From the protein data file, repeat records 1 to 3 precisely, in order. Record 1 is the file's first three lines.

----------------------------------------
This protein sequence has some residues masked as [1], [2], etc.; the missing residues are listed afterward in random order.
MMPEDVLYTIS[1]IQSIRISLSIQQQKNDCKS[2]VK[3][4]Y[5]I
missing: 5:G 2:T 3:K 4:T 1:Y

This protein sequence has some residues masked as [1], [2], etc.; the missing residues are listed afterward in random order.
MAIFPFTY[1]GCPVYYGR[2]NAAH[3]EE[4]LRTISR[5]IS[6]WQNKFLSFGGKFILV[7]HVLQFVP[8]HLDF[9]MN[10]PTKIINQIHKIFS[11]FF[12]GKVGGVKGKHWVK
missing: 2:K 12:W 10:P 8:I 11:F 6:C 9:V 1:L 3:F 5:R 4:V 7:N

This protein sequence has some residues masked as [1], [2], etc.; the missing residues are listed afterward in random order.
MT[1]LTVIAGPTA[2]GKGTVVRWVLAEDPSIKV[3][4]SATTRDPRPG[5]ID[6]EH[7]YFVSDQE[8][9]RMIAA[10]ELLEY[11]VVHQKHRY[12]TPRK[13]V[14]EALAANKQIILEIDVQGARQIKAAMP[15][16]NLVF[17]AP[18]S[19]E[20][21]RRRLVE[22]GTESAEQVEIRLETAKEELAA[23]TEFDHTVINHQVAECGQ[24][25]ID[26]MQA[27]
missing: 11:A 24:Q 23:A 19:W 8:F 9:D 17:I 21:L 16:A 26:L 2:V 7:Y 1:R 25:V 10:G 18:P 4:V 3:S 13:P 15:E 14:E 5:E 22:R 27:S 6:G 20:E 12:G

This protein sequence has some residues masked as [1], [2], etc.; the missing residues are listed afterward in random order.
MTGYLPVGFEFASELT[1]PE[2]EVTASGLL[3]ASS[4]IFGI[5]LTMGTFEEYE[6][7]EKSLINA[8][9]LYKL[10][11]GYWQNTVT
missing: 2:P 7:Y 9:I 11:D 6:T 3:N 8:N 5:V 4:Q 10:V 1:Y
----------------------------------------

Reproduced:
This protein sequence has some residues masked as [1], [2], etc.; the missing residues are listed afterward in random order.
MMPEDVLYTIS[1]IQSIRISLSIQQQKNDCKS[2]VK[3][4]Y[5]I
missing: 5:G 2:T 3:K 4:T 1:Y

This protein sequence has some residues masked as [1], [2], etc.; the missing residues are listed afterward in random order.
MAIFPFTY[1]GCPVYYGR[2]NAAH[3]EE[4]LRTISR[5]IS[6]WQNKFLSFGGKFILV[7]HVLQFVP[8]HLDF[9]MN[10]PTKIINQIHKIFS[11]FF[12]GKVGGVKGKHWVK
missing: 2:K 12:W 10:P 8:I 11:F 6:C 9:V 1:L 3:F 5:R 4:V 7:N

This protein sequence has some residues masked as [1], [2], etc.; the missing residues are listed afterward in random order.
MT[1]LTVIAGPTA[2]GKGTVVRWVLAEDPSIKV[3][4]SATTRDPRPG[5]ID[6]EH[7]YFVSDQE[8][9]RMIAA[10]ELLEY[11]VVHQKHRY[12]TPRK[13]V[14]EALAANKQIILEIDVQGARQIKAAMP[15][16]NLVF[17]AP[18]S[19]E[20][21]RRRLVE[22]GTESAEQVEIRLETAKEELAA[23]TEFDHTVINHQVAECGQ[24][25]ID[26]MQA[27]
missing: 11:A 24:Q 23:A 19:W 8:F 9:D 17:I 21:L 16:A 26:L 2:V 7:Y 1:R 25:V 10:G 18:P 4:V 3:S 13:P 15:E 14:E 5:E 22:R 27:S 6:G 20:E 12:G